Putting themselves in the place of a customer with a disability, participants consider what they want and what they do not want from the organisation.

23. Taking ownership
Participants accept personal responsibility for the delivery of good service.

24. First impressions
In two groups, participants consider how to create positive (and avoid negative) first impressions.

25. Meeting and greeting
Participants work in a ‘greeting circle’ – and gain confidence in making customers feel welcome.

26. Remembering names
Participants learn and practise a simple technique for remembering a customer’s name.

27. Radio alphabet
Participants learn and practise spelling names and addresses using the internationally accepted phonetic alphabet.

28. Smile!
Participants experience the difference a smile can make.

29. Make it fun
In groups, participants consider ways to enjoy themselves whilst delivering excellent customer service.

30. Challenging preconceptions
Participants consider ways of making sure that they do not let preconceptions about customers (name, appearance, and so on) get in the way of the service they give.

31. Difficult situations
Participants give themselves the right to handle situations that they find ‘difficult’.

32. Giving bad news
Groups of participants consider what to take into account when having to tell customers something that they do not want to hear.

33. Saying ‘No’
Participants offer customers an alternative to the ‘brick wall’ of refusal.

34. Angry customers
Participants think about how to handle angry customers to make the situation better rather that worse.

35. Handling complaints
Participants discover the ‘recipe’ for successful complaint handling.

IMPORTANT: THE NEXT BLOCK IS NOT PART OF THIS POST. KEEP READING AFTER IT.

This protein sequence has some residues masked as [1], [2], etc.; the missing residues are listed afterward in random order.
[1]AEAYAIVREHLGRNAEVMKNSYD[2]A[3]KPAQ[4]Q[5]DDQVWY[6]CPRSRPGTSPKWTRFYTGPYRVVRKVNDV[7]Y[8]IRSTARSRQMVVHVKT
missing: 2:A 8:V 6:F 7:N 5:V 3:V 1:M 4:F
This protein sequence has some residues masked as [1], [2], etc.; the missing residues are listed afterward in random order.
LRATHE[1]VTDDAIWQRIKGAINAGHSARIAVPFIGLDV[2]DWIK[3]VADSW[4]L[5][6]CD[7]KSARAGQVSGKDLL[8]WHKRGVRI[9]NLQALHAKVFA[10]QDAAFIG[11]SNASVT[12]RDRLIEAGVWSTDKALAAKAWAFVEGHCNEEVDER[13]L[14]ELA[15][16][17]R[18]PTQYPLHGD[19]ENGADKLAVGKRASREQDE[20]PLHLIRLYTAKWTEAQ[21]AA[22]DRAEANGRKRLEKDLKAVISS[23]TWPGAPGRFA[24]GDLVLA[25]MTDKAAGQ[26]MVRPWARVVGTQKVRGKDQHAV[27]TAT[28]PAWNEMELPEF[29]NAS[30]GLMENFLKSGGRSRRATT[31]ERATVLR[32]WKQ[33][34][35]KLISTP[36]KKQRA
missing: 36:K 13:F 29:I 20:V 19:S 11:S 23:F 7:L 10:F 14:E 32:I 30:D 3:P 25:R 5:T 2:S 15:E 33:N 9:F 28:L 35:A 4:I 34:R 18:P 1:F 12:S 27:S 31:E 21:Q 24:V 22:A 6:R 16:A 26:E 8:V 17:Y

36. Saying sorry
Groups of participants recognise that customers often react well to an apology, and practise the skill.

37. Goodbye for now
Participants find ways of ending an interaction with a customer on a ‘high note’.

SECTION THREE: BENEFITING FROM CUSTOMER SERVICE

38. Effects of good and bad service
Participants examine the long-term effects of delivering good service.

39. Cost versus Benefit
In two groups, participants weigh up the cost of delivering good service against the value of the benefits it brings.

40. Welcoming complaints
Participants see complaints as an opportunity rather than a threat.

41. Learning from complaints
Participants see opportunities to do things even better.

42. Creating leads
Participants spot the opportunities they can use to recommend other products and services.

43. Creating referrals
Participants use existing customers to recommend new customers.

44. Creating loyalty
Participants find ways to make customers feel loyal towards their organisation.

SECTION FOUR: MANAGING CUSTOMER SERVICE

45. Measuring customer service
Participants discover ways of measuring the levels and effects of the service being delivered.

46. Role modelling customer service
Participants think about ways in which a manager can be a living role model of customer service skills.

47. Getting ownership
Participants consider how to get staff to buy into the concept of customer care.

48. Observation
Participants consider how to write the ‘rule book’ on how to observe staff delivering customer service.

49. Giving feedback
Participants consider the dos and don’ts of giving useful feedback to staff and colleagues.

50. Coaching for improvement
Participants use a simple model to coach customer service staff.

  • Publisher - Fenman Training
    Support Material - Printed copy in ring-binder + CD-ROM • 50 Activities • 193 'OK to copy' pages
    Length - 415 pages
  • Download

      Download a sample activity

  • Pricing
    Price - INR 9,950
    Intl. Price - £ 150.00
    Stand Alone CD-Rom
    Price - INR 8,950
  • Stand-alone CD-ROM also available:

    The printed activity pack is also available as a stand-alone CD-ROM which contains the entire resource as a printable PDF, allowing you to print off pages from the CD as you wish. The content is identical. It also contains PowerPoint slides taken from the original pack.